Mr. Obama will make the State of the Union (SOTU) speech tonight. Much of what he is likely to outline as his program for 2015 has been leaked, and pundits have focused on the tax cut for the middle class and tax increases for the 1%. Given that the Republicans control both houses of Congress, this is never going to happen, so why now, and not in 2009 and 2010?
On Sunday, the Wrongologist wrote about Mr. Obama’s appalling coattails. Among the reasons his party lost 13 Senate seats, 69 House seats and 11 Governorships since 2010 is that Dems think they can win as “Republican Lite”. In the case of Democrats, they became the “less taste, less filling” brand.
It’s a lot easier to propose these tax policies when there is absolutely no prospect that these policies will ever be enacted. So, the real significance of these proposals will be how it sets up the eventual Democratic nominee for the contest against Bush 3.0, or Romney 3.0, or whoever winds up with the Republican nomination in 2016. But, will the electorate care that the president proposed something that the Republicans laughed out of town over the weekend? Probably not.
Political scientists point out that the 2016 congressional elections will be more favorable to the Democrats than the 2010 or 2014 elections were, because of the higher turnout in the presidential elections and the makeup of Senate seats that will be contested in 2016.
So, why won’t Democrats turn out for off-year elections? Think about it: Voters seem to be perfectly capable of finding their way to the polls in certain years and are motivated enough to take the time to do so. Yet, these same people consistently lose either their motivation or sense of direction, two years later. Democratic pros say that turnout is all about how to “message” better, which for Democrats means how to say the same old things in new ways. But, Democratic candidates, and their messaging have lost credibility, or are no longer relevant to the day-to-day issues of average people. So voting for Democrats is no longer a priority.
Nor is election turnout the only answer. In 2006, Democrats did extremely well with a 37.1% turnout. Yet, Democrats did poorly in 2010 when turnout was 37.8%. Turnout was higher in 2008 than it had been in any Presidential election year since 1968, probably due to the Obama factor. But, turnout in 2002 when Republicans did well, was only slightly off from 2006 when they did badly, at 37.0%.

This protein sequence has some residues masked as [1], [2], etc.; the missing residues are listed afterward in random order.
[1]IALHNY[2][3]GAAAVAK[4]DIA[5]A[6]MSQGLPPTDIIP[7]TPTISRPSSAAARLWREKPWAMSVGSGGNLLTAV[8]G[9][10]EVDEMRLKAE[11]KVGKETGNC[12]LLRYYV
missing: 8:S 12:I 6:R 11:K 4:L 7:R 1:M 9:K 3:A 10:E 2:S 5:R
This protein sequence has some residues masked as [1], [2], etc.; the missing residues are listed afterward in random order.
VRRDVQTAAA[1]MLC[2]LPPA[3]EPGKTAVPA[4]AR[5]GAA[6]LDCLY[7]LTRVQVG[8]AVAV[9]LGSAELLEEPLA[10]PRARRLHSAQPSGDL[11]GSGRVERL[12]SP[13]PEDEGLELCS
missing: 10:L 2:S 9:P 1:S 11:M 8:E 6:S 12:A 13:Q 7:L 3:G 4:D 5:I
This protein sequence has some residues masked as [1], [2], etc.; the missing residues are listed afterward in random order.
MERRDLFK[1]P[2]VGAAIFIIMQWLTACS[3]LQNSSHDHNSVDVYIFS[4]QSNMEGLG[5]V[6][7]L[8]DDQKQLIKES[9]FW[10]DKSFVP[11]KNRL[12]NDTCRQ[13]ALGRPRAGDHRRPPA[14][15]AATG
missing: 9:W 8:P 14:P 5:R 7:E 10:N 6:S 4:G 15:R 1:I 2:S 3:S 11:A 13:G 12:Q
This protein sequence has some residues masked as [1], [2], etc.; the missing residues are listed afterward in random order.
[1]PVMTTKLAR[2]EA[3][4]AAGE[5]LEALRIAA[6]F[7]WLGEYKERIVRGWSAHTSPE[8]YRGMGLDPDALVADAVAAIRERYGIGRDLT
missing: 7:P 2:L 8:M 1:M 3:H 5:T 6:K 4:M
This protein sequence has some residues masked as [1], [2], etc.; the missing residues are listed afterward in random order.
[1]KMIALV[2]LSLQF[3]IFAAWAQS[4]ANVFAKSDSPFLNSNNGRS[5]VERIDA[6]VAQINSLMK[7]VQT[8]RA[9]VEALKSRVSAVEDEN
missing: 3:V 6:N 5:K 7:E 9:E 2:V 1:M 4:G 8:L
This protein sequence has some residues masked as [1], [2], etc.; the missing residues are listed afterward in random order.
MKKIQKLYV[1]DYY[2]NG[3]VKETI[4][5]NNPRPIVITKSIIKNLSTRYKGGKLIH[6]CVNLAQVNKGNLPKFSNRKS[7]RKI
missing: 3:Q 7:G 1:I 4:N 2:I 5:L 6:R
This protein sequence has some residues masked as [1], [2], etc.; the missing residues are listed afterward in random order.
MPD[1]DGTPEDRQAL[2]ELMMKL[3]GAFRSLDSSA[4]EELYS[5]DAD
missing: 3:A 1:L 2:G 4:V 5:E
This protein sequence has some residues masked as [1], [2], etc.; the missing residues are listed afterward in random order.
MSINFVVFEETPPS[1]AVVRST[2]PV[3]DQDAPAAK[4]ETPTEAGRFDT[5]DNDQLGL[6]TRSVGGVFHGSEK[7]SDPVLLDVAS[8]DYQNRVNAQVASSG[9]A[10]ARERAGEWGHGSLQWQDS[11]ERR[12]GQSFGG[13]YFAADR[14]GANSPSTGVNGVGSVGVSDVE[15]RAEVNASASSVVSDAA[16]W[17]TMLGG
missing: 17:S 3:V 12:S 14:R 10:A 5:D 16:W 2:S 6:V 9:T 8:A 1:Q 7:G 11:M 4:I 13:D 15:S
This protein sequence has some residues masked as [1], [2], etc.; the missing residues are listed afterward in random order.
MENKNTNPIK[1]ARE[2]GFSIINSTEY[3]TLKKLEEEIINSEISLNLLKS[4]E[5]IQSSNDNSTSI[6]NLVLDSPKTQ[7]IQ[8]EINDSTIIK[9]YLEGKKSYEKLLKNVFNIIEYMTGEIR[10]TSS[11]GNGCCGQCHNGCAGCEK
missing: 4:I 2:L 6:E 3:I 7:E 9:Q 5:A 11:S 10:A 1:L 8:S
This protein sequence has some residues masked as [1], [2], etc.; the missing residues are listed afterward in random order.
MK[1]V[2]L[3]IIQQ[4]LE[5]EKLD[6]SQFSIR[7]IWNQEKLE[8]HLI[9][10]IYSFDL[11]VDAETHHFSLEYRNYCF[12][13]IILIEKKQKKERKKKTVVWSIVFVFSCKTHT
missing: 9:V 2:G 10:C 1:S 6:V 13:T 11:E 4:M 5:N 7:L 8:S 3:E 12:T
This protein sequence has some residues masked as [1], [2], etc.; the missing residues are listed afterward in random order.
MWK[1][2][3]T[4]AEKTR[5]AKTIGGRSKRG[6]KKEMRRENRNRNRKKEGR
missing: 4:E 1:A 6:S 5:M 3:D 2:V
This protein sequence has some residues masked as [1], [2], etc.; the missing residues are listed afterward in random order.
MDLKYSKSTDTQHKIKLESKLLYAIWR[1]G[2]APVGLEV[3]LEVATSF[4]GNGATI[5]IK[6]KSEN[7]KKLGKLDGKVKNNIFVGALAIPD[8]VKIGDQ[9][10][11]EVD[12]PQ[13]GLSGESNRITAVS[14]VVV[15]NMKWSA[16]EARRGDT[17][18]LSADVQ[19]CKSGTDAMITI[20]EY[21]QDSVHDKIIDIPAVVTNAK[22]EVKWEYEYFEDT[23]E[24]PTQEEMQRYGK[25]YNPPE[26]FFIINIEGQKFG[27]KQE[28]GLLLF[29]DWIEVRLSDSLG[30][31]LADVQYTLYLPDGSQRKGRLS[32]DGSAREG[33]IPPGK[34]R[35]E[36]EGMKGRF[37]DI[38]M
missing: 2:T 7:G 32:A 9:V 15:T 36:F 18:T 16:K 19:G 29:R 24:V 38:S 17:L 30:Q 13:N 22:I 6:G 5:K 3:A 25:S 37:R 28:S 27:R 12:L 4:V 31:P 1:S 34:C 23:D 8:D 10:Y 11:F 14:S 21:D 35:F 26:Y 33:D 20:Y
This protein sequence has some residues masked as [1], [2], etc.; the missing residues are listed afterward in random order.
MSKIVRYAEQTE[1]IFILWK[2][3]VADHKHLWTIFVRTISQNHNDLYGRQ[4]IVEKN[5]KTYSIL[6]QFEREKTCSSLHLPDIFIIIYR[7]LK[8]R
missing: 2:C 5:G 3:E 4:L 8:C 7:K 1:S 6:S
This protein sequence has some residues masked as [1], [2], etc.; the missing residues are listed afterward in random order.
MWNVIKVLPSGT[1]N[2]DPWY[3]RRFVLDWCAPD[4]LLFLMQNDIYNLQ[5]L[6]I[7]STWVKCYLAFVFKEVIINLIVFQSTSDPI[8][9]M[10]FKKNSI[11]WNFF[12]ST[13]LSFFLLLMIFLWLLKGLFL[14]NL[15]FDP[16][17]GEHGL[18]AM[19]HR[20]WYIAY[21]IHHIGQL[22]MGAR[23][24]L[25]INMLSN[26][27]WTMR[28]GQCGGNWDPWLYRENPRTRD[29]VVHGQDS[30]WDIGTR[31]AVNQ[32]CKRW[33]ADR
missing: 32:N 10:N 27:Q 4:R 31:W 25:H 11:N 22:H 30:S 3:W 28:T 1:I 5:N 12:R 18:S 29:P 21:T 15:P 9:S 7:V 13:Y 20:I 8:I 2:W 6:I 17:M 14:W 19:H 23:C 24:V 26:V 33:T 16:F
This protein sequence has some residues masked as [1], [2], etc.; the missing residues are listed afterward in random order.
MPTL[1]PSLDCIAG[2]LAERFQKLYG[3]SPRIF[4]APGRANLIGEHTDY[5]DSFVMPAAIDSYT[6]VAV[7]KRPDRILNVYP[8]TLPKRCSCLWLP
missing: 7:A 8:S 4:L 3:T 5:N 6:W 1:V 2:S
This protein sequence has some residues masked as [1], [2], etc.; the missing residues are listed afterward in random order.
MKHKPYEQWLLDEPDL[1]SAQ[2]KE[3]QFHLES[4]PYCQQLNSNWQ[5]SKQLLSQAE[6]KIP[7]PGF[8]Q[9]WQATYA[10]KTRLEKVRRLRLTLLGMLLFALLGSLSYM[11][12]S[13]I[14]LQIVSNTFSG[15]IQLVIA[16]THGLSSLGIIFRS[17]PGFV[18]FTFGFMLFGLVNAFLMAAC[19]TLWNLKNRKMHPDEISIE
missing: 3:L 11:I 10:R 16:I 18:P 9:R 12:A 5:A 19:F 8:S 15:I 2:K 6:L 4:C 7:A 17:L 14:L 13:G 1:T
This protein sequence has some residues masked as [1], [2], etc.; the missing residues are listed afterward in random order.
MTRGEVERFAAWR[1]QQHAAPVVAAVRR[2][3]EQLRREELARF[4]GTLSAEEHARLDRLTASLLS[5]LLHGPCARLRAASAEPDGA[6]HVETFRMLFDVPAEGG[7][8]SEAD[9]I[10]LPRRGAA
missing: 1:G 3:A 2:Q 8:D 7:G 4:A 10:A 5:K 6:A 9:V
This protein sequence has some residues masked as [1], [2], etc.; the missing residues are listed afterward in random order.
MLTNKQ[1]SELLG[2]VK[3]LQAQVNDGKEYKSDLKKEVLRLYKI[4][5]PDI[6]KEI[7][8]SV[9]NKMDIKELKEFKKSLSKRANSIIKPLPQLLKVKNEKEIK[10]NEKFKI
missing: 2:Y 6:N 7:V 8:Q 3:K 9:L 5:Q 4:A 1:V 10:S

Strategically, Republicans may not have much left in the potential electorate to motivate, if demographics are now really tilting towards Democrats. Thus, the R’s have no choice but to repress (or suppress) unenthusiastic and unmotivated Democratic voters.
The R’s got a huge assist in 2014 from Democratic candidates that didn’t stand for much, except the meta-message of “we suck less.” Even if a majority of the electorate sort of agrees with that, a certain portion also says, “Yeah, but not enough to care who wins.”
The issue is what strategies will work politically. The bind can be explained simply: to be successful, Democrats must convince the electorate that Washington can and should do things to improve their lives, but the Republicans have enough firepower to ensure that the D’s premise is a loser. With Hillary, Dems won’t beat them badly enough in 2016 to change that.
It’s clear that electing Democrats (usually) leads to better outcomes than electing Republicans. Change came in bunches: in 1933-1945, 1961-1973, 2009-2010. Think about it, in that 35 year period, Dems passed financial regulation, FDIC, SEC, Social Security, Medicare, Civil Rights Act, Equal Opportunity, Voting Rights Act and Obamacare.
If you doubt this, look at the 50 states. Each has its own set of policies. In many cases, states have adhered to a generally consistent policy for decades. So the economic conditions in the states is a strong indicator of the effects those policies. To see whether the economy performs better in red states or blue states, simply look these 2014 statistics for red vs. blue states. The differences in that regard are stark:
Or, you can look at poverty by red vs. blue state:
Or, per student education spending by state:
This may suggest a strategy on the state and local levels, based on: “Why can’t we have the success the blue states have?”
On the federal level, Democrats have not received credit from voters for proposing popular policies that never came to pass. In fact, the entire success of the Republicans in the 2014 elections was predicated on the idea that the president would receive more blame for gridlock and dysfunction in Washington than they would for causing it.
They were correct. And there are zero reasons to believe that the same playbook won’t work again. You can already hear Republicans decrying the “Obama/Clinton failed policies” of the past 8 years.
See what YOU think after the SOTU tonight.